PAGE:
Can My Baby Have Water?
Staying hydrated is important for everyone, especially during the summer. So, you may be wondering if it’s okay to give your baby water. While hydration is important, infants under the age of six months old do not need water. They should be receiving hydration and nutrition from breast milk or formula alone.
It can be helpful to understand why water should be avoided for infants. This is because babies have small stomachs, at birth a baby’s stomach only holds 1 to 2 teaspoons. If you are giving your infant water, you’re filling their small stomachs with a liquid that lacks the vitamins, minerals, fat and calories that they need. This can lead to your child not gaining weight properly or developing, according to their growth scale.
Furthermore, too much water can lead to water intoxication. Water can be toxic to anyone when consumed in large quantities, because when the kidneys are given more water than they can process, the extra water ends up in the bloodstream. The water then dilutes the fluid in your baby’s bloodstream and lowers the concentration of electrolytes and sodium. This is called hyponatremia. A baby’s kidneys can’t handle as much water as an adult can, so even a moderate amount of water can lead to hyponatremia.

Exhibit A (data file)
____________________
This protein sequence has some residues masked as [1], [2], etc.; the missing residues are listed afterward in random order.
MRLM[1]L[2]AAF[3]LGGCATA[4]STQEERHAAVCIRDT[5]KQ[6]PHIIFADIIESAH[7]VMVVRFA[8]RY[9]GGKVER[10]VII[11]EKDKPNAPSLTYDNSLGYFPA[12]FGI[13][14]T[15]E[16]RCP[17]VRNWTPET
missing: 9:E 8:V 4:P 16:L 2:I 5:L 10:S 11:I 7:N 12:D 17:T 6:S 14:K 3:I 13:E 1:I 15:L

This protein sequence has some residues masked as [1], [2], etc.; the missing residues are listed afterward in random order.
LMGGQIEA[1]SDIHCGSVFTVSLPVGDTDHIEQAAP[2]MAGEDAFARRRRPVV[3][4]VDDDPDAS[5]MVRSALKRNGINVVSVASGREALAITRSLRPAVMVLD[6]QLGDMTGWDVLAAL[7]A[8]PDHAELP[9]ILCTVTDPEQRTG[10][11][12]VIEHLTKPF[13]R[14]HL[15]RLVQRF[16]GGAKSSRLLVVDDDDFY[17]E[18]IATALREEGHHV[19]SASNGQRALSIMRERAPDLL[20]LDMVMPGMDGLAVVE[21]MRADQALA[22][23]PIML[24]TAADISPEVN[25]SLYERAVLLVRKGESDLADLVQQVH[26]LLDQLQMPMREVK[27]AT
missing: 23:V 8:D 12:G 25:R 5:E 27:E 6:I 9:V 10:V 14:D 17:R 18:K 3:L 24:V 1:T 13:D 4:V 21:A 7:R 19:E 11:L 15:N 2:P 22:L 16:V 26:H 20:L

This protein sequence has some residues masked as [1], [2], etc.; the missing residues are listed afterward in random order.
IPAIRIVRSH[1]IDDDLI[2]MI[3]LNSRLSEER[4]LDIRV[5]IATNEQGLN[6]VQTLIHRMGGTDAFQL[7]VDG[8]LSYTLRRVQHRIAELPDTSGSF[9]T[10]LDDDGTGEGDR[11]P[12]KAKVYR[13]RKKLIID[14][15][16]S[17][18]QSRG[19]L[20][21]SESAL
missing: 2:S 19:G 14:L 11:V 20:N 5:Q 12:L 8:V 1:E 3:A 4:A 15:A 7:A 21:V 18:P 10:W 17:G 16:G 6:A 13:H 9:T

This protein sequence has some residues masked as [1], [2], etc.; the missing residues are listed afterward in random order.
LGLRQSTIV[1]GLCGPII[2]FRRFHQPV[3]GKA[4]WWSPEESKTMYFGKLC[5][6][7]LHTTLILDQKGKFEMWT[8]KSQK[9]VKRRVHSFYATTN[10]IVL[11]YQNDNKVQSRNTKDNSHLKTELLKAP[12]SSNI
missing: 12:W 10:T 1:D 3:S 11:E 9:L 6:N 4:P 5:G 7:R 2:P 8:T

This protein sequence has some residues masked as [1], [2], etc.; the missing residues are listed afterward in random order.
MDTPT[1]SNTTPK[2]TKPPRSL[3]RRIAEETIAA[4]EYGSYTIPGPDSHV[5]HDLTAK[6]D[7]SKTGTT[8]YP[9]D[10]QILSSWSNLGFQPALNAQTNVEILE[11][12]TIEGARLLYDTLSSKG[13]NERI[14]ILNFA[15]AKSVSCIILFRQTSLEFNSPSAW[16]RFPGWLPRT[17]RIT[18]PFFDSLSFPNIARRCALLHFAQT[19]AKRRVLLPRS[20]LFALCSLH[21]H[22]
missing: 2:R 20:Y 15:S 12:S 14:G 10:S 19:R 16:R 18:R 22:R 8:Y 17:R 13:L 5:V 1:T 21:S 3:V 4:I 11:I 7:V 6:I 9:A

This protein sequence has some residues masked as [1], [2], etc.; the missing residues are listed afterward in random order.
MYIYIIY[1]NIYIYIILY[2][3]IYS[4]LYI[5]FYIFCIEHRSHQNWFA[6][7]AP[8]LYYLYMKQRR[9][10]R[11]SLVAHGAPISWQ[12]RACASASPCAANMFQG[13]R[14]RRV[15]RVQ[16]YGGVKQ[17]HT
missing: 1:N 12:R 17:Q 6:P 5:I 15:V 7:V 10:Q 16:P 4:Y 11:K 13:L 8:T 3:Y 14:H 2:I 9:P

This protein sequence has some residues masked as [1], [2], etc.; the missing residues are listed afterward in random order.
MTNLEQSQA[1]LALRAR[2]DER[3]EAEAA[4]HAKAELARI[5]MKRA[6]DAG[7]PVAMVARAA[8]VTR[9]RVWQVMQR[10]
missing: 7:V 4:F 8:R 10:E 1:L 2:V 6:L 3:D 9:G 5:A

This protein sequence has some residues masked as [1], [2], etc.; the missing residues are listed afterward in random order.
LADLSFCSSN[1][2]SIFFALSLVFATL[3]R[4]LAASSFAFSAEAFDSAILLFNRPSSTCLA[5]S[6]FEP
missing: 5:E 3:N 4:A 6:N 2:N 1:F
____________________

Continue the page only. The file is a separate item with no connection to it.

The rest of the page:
All things considered, most parents aren’t offering their infants entire bottles of water, but it’s easier than you may think to give a baby too much water. Diluting formula or breast milk with additional water can also deprive your child of nutrients and give their kidneys more water than they are able to process. Dilution can occur when using an automatic formula dispenser that isn’t properly calibrated or when zoning out while preparing a bottle for a midnight feeding.
When is it OK for a baby to have water?
According to the American Academy of Pediatrics, after a child is six months old, it’s OK to introduce small amounts of water as they are learning to drink from a cup. Somewhere between a teaspoon to a tablespoon of water would be considered a small amount of water, but your child’s main source of hydration should still be breast milk or formula. At one years old, your baby can have larger quantities of water along with cow’s milk.
If you have any questions about your child’s level of hydration or diet, you should speak to your pediatrician.